How You Can Increase Reading Comprehension
Oct 19, 2010 Reading 2015 Views
Reading is about engaging. Reading is about meaning. It's about symbols. In order to interpret those symbols and engage in the material at hand, we have to understand what we are reading, and this is where some students find difficulty. Comprehension, true awareness of the written word and all of its implications, is the goal, not just watching the words go by on the page.
To increase our comprehension we have to remember that words, at their very core, are symbolic. Every written word is actually a symbol of something else. Yet, when we read, we think only about the sounds and the letters, not the meanings. Students feel accomplished when the complete the reading assignment, but if they have failed to interact on the symbolic level with those words, then they have done nothing more than exercise the movement of their eye muscles.
Comprehension is increased when we look at the symbols and evaluate their impact. To do this, we have to experience the words. There are several ways to do this, but it begins at the sensory level. When we read, we need to reflect on what the reading makes us feel or hear. We need to imagine the sounds of what we are reading about, the colors of what we see in our mind's eye. Some subjects will lend themselves more easily to this method of reading, but if students can get into the regular habit of assessing their reading from their senses first, they will be well on their way to increasing their comprehension. The more they practice this technique in the "obvious" subject areas such as science and history, the easier it will be to adapt this to things like math.
This is because we remember what we have experienced. Those things that connect to our vision, hearing, touch, taste and smell will be identifiable in our memory banks for a long time. Wherever you are while you are reading this, I want to illustrate what I mean. Right where you are, imagine the sound of a lawnmower, the smell of the freshly cut grass, and the feel of walking barefoot across the cool blades of grass in the shade. Each of those word-symbols can easily be understood because you have experienced them. Reading is no different. Comprehension increases when we begin from the experiential, or sensory level, and attempt to connect to the symbols on the page from that perspective.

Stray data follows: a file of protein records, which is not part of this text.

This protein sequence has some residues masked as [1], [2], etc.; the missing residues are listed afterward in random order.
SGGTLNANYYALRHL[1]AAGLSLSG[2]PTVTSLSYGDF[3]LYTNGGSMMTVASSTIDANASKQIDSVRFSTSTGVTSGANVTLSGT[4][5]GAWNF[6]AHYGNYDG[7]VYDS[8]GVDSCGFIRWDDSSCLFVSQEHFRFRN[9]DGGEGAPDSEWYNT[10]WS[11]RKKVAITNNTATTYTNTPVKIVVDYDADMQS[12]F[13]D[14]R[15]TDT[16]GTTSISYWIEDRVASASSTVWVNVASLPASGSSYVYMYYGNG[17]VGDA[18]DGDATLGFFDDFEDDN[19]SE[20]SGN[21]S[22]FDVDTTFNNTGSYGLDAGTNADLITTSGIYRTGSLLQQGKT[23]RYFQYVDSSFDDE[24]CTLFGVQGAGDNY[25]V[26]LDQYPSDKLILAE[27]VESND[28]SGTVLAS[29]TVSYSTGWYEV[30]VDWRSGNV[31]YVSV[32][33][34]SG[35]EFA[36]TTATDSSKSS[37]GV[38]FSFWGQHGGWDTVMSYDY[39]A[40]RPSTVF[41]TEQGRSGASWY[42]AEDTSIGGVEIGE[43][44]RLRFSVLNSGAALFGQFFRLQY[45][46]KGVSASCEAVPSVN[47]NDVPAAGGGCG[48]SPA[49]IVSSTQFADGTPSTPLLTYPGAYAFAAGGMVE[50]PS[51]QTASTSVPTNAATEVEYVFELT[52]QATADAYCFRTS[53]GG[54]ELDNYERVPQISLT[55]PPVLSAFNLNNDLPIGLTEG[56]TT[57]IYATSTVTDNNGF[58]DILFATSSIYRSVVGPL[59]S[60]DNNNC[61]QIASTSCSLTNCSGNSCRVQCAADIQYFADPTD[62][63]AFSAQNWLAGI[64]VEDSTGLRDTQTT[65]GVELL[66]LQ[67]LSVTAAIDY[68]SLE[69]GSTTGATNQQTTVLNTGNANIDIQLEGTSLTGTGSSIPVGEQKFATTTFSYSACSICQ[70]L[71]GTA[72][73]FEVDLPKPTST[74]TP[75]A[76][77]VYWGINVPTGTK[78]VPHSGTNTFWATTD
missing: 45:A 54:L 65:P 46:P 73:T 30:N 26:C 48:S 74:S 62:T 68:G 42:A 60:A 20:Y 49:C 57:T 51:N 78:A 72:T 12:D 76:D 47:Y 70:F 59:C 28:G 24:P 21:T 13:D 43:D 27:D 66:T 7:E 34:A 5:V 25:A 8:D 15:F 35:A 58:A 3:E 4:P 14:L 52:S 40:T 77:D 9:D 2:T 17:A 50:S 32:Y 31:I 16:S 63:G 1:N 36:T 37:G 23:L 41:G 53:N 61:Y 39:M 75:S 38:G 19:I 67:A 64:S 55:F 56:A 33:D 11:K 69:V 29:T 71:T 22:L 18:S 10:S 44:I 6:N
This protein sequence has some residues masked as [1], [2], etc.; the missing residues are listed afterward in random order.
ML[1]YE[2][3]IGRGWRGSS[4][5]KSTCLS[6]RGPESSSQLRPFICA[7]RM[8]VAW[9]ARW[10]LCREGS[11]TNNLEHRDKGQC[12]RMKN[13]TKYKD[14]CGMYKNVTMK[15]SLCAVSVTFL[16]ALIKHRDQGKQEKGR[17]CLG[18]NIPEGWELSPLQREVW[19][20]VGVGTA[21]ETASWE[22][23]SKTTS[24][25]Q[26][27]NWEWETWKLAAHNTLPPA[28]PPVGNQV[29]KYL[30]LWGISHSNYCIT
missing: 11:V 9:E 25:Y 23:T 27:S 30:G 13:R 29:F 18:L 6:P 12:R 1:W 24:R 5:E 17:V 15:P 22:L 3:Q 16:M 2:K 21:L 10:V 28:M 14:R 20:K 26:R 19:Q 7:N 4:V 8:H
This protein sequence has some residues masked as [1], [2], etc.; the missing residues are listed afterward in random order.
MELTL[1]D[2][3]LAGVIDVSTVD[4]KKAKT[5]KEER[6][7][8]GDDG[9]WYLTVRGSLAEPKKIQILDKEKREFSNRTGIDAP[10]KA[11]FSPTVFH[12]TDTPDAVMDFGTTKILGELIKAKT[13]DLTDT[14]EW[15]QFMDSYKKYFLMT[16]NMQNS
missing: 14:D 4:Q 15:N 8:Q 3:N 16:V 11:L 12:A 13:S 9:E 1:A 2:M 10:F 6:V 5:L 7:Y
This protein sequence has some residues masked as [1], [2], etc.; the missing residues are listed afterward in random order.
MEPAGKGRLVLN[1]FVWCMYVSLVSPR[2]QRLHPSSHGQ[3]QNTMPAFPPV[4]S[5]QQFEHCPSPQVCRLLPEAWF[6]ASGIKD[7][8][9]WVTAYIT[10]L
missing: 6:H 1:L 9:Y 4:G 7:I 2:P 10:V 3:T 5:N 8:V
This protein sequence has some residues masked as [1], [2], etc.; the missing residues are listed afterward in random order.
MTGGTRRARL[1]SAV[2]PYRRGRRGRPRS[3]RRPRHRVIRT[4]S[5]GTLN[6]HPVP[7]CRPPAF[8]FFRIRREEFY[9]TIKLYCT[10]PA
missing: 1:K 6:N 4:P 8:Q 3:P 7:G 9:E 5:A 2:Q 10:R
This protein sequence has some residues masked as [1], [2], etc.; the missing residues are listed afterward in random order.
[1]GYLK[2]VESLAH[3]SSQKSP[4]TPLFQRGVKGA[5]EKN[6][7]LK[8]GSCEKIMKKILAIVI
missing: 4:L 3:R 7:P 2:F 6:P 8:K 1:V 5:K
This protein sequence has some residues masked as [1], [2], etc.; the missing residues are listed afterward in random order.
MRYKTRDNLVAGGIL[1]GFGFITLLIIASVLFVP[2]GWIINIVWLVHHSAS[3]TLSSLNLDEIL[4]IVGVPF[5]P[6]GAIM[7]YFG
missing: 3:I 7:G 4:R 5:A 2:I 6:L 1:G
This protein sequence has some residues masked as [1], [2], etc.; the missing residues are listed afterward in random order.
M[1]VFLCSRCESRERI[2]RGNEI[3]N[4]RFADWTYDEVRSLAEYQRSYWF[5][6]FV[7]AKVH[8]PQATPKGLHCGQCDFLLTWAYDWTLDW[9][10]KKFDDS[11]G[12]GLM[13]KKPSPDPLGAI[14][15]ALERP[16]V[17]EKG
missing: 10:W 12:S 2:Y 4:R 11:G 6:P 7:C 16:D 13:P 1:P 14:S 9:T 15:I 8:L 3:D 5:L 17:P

In subject areas where this does not seem as clearly possible, imagine the sensory experiences around you while you are reading the material. Or, tap into the experiential and sensory experiences of the book itself, the classroom, etc. By acknowledging what we are sensing while doing the reading, we can connect the more abstract subjects to our senses, thus creating the input we need to remember and understand what we are reading.
This skill takes practice doing. It isn't difficult to regularly ask, "What do I hear? What do I see in my mind? What can I touch? What would this taste like? Does this smell a certain way?" However, we don't often think to do this while we are reading. If students can get into this regular habit, believe it or not, their comprehension will increase because they will be engaging with the words in a symbolic way, not just as letters and sounds. This type of attention to their reading will form lasting impressions of any topic in the same way that freshly baked, oozy-gooey chocolate chip cookies, right out of the oven, will do.